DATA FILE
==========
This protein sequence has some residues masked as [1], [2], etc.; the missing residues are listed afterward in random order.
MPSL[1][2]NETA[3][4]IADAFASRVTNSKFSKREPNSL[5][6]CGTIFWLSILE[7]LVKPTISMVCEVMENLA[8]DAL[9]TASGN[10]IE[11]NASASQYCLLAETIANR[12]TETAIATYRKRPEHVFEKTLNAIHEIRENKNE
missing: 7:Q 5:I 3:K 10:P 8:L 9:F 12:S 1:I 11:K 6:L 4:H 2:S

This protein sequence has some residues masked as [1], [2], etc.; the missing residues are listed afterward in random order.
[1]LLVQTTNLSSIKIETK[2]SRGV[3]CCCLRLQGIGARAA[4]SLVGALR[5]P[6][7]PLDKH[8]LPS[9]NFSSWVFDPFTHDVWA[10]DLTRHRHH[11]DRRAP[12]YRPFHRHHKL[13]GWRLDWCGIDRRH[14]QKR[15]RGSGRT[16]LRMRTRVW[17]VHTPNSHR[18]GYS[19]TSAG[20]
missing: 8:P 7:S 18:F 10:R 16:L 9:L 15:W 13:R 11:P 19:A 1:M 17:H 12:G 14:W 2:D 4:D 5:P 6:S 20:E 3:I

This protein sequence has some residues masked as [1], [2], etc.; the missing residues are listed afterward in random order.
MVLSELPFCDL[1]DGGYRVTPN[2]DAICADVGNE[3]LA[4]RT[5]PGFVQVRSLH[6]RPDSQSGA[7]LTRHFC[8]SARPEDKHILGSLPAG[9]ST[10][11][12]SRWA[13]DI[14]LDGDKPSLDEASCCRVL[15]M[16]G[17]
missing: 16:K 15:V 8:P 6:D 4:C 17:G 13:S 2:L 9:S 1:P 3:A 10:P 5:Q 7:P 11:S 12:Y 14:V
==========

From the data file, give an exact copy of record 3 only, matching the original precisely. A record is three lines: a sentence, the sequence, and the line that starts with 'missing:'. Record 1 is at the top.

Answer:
This protein sequence has some residues masked as [1], [2], etc.; the missing residues are listed afterward in random order.
MVLSELPFCDL[1]DGGYRVTPN[2]DAICADVGNE[3]LA[4]RT[5]PGFVQVRSLH[6]RPDSQSGA[7]LTRHFC[8]SARPEDKHILGSLPAG[9]ST[10][11][12]SRWA[13]DI[14]LDGDKPSLDEASCCRVL[15]M[16]G[17]
missing: 16:K 15:V 8:P 6:D 4:C 17:G 13:S 2:L 9:S 1:P 3:A 10:P 5:Q 7:P 11:S 12:Y 14:V